Search engine marketing waters can be complex to navigate, which is why marketers sometimes turn to SEM agencies such as Did-it.com for help.
Kevin Lee, executive chairman and founder of Did-it.com, spoke with BtoB Senior Reporter Carol Krol about topics including the trend towards segmentation modeling, the merits of a pay-per-call ad model and the importance of analytics to a search campaign.
BtoB: What do you see as the biggest trend in search engine marketing right now?
Lee: For our clients, increased segmentation modeling has become a priority. Everyone tends to think about search as keywords. That is the foundation, but in order to squeeze the most out of paid search, it’s critical to think beyond the keyword.
We’re doing a lot of segmentation modeling for our clients. It’s very similar to direct marketing modeling; we’re thinking about all the ways to slice the data.
One way to do that is by geography. Instead of running a national campaign only, you might want to consider supplementing that with a regional campaign.
BtoB: Is pay-per-call better than pay-per-click advertising?
Lee: It’s not an either-or scenario. There may be situations where search engines have portions of their screen real estate allocated to pay-per-call ads and [portions allocated to] pay-per-click ads or messages.
Pay-per call-tends to be a good fit for local marketers and for b-to-b marketers. We may see an increased use of different kinds of pay-per-call b-to-b advertising either through vertical search engines or on the major engines if the query has local intent.
BtoB: Are your clients doing much back-end analysis? If so, how is it affecting their search engine marketing strategy?
Lee: Often clients don’t have the human resources or the technology resources to do a lot of the back-end analysis, so they often look to third parties to take up some of that slack. Clients can pass a lot of variables into our system and have our analyst crunch the data.
One thing we get a lot is b-to-b marketers that, instead of just telling us a lead occurred, pass along information about title or company or geography.
That analysis ends up informing our decisions and allows us to adjust strategy and tactics. It creates a campaign that changes over time and adapts to fit the marketplace.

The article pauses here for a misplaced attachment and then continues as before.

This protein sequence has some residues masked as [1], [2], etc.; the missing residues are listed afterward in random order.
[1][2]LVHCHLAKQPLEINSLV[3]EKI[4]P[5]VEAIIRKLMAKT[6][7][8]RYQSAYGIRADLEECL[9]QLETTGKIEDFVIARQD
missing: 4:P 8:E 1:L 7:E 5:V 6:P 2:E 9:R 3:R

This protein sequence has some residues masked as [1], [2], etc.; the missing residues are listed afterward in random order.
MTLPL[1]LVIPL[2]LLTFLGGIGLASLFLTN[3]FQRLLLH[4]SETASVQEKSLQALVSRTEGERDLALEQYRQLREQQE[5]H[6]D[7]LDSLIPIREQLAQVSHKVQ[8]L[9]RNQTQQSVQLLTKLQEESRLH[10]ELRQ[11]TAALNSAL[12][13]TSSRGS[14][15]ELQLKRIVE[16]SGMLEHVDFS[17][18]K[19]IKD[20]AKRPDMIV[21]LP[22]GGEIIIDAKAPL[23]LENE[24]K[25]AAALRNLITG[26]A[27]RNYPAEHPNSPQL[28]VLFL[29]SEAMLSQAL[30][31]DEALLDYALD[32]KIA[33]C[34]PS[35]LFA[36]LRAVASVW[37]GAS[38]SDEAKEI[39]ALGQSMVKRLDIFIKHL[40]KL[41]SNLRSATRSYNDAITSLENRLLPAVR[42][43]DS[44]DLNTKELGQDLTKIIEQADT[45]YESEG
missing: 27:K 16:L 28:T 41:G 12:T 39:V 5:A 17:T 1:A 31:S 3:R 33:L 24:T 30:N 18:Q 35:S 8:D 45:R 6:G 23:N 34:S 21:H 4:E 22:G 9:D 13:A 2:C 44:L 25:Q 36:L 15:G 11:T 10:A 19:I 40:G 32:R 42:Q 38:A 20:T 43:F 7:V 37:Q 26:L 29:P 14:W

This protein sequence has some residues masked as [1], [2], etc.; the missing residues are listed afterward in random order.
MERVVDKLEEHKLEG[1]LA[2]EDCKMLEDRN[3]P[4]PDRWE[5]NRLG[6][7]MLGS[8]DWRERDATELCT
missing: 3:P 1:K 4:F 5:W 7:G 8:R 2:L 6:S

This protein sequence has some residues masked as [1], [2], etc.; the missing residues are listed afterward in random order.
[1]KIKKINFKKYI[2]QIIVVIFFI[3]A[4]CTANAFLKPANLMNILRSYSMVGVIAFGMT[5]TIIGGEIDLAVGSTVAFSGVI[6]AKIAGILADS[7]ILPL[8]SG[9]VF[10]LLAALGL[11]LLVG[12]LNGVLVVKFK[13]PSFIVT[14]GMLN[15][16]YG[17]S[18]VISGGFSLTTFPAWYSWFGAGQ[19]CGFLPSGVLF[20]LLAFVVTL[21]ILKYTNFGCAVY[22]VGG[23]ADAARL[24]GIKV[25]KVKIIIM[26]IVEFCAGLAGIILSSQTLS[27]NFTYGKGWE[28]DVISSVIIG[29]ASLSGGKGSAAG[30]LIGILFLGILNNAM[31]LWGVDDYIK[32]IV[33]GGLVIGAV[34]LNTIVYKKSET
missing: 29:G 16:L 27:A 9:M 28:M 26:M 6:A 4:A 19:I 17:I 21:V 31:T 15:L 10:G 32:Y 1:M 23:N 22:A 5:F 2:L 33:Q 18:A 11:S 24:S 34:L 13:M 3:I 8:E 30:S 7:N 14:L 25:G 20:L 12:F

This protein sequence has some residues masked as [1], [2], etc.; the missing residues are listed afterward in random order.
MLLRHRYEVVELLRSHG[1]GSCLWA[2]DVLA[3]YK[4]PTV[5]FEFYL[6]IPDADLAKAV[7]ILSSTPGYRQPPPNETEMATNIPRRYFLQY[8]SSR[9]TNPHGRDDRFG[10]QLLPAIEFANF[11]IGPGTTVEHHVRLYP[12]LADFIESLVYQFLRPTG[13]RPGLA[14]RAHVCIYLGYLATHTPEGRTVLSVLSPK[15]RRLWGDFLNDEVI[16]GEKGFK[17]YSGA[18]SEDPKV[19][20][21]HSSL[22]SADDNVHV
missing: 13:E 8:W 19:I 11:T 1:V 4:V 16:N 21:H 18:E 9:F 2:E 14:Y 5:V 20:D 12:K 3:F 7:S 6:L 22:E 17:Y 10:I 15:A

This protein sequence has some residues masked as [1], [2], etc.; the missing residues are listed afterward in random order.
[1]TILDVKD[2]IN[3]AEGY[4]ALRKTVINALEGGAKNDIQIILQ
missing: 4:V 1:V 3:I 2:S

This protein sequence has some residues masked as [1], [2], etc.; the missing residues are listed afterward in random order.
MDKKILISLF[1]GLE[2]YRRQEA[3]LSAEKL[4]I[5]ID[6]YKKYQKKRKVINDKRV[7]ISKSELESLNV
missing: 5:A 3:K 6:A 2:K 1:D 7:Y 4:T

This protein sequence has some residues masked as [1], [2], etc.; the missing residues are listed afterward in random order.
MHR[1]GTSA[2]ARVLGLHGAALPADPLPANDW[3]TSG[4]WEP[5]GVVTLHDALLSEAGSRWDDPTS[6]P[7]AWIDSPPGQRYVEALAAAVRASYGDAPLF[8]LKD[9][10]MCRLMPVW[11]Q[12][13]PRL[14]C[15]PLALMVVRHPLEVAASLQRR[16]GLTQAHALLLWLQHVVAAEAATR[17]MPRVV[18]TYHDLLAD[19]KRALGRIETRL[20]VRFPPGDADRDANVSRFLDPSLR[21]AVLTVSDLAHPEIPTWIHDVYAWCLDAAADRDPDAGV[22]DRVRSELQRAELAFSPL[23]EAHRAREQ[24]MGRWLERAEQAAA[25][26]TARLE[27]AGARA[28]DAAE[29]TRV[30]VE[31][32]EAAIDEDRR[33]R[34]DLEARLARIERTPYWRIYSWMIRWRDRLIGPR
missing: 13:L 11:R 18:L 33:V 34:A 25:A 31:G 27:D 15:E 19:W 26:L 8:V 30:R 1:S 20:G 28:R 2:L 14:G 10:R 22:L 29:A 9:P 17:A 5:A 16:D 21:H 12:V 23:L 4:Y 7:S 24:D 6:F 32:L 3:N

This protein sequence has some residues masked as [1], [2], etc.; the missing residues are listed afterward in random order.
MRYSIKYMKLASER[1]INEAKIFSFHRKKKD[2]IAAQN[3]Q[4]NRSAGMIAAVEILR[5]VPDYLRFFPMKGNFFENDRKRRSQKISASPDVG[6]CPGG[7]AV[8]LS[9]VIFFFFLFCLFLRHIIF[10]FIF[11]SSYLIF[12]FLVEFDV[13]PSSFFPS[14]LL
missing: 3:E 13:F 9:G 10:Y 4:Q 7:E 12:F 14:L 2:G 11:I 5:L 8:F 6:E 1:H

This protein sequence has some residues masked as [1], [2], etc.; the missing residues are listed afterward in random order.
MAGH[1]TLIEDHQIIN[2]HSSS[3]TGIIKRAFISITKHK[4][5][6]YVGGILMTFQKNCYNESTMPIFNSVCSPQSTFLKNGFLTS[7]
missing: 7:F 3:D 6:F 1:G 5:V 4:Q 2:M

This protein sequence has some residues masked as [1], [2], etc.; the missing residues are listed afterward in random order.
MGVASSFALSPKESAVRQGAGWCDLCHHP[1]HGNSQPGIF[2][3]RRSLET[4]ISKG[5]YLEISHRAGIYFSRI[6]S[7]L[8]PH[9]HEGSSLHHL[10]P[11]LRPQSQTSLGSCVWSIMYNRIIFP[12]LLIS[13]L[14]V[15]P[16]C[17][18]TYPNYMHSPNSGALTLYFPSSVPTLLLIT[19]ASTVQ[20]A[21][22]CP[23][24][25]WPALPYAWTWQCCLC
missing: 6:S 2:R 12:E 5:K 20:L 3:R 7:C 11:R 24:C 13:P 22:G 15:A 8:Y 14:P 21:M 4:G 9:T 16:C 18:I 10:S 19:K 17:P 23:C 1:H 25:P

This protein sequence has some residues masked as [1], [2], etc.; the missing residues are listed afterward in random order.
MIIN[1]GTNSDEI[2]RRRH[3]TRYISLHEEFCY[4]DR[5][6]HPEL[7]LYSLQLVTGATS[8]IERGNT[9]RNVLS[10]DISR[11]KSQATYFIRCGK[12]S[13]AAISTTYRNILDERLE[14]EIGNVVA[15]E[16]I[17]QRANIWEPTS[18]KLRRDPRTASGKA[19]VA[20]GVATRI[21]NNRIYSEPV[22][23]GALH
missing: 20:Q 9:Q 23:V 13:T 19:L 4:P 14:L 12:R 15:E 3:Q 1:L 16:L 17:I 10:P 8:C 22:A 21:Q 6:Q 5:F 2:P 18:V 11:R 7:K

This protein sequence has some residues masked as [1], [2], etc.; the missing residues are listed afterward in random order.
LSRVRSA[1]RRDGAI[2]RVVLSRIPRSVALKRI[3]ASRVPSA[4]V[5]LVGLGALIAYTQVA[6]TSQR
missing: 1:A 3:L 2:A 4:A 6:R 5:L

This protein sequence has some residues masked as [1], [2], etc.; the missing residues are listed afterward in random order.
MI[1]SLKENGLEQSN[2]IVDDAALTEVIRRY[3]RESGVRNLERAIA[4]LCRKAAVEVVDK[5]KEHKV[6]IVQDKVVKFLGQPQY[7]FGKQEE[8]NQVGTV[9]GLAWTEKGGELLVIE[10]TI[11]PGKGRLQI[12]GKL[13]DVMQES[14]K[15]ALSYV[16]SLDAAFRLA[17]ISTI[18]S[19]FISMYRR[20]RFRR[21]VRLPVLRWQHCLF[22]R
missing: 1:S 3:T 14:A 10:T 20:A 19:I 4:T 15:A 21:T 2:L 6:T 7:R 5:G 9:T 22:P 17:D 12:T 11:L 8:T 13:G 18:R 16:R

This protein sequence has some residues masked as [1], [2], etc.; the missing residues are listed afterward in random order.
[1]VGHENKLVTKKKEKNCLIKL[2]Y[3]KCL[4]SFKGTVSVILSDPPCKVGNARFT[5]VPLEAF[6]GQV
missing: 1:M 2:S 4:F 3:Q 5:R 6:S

For example, we had one b-to-b marketer recently that told us a new customer is worth more to them than a returning customer. We were able to tune their campaign to emphasize that. We looked for correlations between things like keywords, creative changes, time of day and geography to find themes in the data to indicate we should “do more of this and less of that.” We look for patterns in the data.
BtoB: What can a b-to-b marketer with limited resources do to maximize a search strategy?
Lee: A lot of marketers with smaller budgets dive into search without thinking about their existing best customers first. Before you throw the switch and buy a bunch of keywords, take a step back and look at your customers.
Maybe there is a way to use search marketing to look for like-minded customers. It’s often a step marketers skip, and they tend to think all customers and all leads are created equal. The difference between a so-so and a great customer can be significant.
What do your best customers look like? [For example,] in a b-to-b environment, are they all purchasing managers or are they all engineers? The more you think about it, the more it can inform the way you structure your campaign. If engineers have a lot of influence in the purchase of your product, and you are coming up with nonengineering-specific keywords. … How do they search? What are they looking for? How are they different?
BtoB: Where are the dollars flowing right now—natural or paid search?
Lee: It’s all over the place. The pendulum seems to swing back and forth. Often when a marketer first starts thinking about search engine marketing, they want to improve their organic results. The CEO may say, “I need to figure out why our biggest competitor shows up there and I don’t.” That ends up in a realization that the Web site is not search friendly. SEO is not that difficult, and there are some easy ways to fix it to get the low-hanging fruit.
Then marketers think of keywords as a short-term fix and many times think of it as a short-term fix until their Web site is improved and optimized. Then keyword prices go up. Then they focus on organic again.
Now, organic SEO is harder than it was the first time because more marketers are doing it. Then they go back and say, “At least on paid search, I know what I’m getting.”
You can’t ignore one and put all your resources into the other.
It’s not a matter of allocating [a certain amount] against organic and paid. Organic is more about teaching your Web master to do things the right way. Once they’ve been taught the fundamentals of SEO and they understand that, it doesn’t cost more for them to do it the right way. Initially, you may need to pay a consultant to teach you, but once the IT team—or Web master in the case of a smaller marketer—understands that, they just need to keep doing things right. There may not always be a need for external SEO services.